For the moisture that's pretty much what I do but on a smaller scale, I soak one corner one week and then skip the next, may try soaking a larger area for now on, thanks for the info! :)

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I already did that and did not notice a difference. :)

Note that I have the same set up as hisserdude.

Alright, glad to hear someone beat me to that already :)

My breeding and successful parameters for aegyptica

Temps: 85 constant

Sub: ground up leaf mix, no cocoa fiber. Completely dry every other week. Wet the entire time one week and skip the next 2.

Food: feed only during dry spells, apples and carrots last a long while when things are dry. Lay one piece of bark down in the center and food goes under it.

Man, they really like it hot then. I'll have to see if I can pry the heat mat off my old Orthochirus enclosure to bump mine up. That and add more leaves.

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Man, they really like it hot then. I'll have to see if I can pry the heat mat off my old Orthochirus enclosure to bump mine up. That and add more leaves.

Well Kyle's site says that they can breed at 68F, so I think room temps should be fine, though they probably would develop a bit faster at higher temps.

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Well Kyle's site says that they can breed at 68F, so I think room temps should be fine, though they probably would develop a bit faster at higher temps.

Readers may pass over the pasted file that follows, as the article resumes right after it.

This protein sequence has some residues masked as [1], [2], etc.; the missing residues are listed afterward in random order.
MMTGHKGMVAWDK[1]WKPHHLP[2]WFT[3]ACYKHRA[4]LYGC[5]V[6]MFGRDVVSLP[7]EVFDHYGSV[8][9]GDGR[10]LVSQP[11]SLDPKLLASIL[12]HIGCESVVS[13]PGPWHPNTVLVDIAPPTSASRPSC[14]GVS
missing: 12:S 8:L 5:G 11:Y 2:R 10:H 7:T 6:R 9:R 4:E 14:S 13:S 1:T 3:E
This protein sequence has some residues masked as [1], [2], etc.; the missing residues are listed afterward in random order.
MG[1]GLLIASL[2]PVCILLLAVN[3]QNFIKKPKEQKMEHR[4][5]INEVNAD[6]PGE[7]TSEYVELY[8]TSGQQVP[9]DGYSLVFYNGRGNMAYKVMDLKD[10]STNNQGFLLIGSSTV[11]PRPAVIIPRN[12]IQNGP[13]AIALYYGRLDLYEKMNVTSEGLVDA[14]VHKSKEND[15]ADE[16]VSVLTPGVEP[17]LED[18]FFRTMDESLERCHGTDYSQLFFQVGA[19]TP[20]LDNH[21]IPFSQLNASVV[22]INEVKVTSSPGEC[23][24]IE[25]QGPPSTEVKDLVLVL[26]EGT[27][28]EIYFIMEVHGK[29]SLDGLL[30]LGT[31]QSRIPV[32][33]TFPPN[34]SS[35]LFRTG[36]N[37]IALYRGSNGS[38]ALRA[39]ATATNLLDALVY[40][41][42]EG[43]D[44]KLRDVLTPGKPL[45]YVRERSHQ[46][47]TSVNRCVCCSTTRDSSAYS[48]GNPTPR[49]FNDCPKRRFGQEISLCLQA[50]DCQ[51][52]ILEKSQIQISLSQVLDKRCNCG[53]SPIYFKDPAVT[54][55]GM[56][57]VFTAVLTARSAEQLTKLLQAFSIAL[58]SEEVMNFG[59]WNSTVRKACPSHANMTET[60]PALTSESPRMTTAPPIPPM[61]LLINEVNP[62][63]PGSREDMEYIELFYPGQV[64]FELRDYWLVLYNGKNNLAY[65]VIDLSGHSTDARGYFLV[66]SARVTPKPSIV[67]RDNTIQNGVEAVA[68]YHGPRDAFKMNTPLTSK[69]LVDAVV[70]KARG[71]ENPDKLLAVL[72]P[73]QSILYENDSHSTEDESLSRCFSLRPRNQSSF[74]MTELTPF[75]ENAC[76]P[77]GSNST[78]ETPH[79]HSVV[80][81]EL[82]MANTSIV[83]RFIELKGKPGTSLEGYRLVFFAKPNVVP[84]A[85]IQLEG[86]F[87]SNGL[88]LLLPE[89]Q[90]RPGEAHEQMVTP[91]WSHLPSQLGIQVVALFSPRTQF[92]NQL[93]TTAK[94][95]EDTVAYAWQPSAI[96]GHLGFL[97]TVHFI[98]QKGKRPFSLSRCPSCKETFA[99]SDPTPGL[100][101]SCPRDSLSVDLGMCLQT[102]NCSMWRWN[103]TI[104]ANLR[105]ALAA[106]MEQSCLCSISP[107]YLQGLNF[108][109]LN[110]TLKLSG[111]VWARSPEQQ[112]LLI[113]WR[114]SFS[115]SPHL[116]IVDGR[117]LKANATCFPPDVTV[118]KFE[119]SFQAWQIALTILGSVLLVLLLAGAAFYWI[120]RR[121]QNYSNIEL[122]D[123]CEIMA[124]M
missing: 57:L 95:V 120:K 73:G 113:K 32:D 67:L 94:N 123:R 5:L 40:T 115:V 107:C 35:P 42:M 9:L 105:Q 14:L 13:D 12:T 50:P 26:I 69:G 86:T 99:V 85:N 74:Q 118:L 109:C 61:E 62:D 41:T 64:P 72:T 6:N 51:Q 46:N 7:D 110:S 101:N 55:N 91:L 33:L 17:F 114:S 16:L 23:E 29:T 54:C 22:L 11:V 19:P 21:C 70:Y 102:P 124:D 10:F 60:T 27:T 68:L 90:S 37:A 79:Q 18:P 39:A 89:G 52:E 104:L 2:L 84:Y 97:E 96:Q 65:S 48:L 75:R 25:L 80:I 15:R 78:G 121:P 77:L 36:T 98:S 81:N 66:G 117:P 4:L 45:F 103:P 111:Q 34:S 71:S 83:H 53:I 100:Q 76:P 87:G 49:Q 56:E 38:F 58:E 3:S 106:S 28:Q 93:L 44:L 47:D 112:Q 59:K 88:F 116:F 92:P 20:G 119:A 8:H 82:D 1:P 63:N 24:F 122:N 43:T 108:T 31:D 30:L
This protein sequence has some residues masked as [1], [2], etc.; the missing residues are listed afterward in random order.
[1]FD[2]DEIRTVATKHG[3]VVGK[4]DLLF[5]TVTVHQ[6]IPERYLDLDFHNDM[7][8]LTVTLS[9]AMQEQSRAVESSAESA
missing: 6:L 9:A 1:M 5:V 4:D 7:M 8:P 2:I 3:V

Anything to speed this species up lol :)

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My breeding and successful parameters for aegyptica

Temps: 85 constant

Sub: ground up leaf mix, no cocoa fiber. Completely dry every other week. Wet the entire time one week and skip the next 2.

Food: feed only during dry spells, apples and carrots last a long while when things are dry. Lay one piece of bark down in the center and food goes under it.

THANKS! Going to modify my enclosure based on your recommendations.

Do you give them just apples and carrots? I give mine apples and carrots and dog food.

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Dog food is good because it lasts in the substrate for a long while

OK. Thanks for the clarification.

How many generations have you gotten from this set up?

When you say "wet the entire" do you mean that you moisten all of the leaves in the enclosure?

Thanks!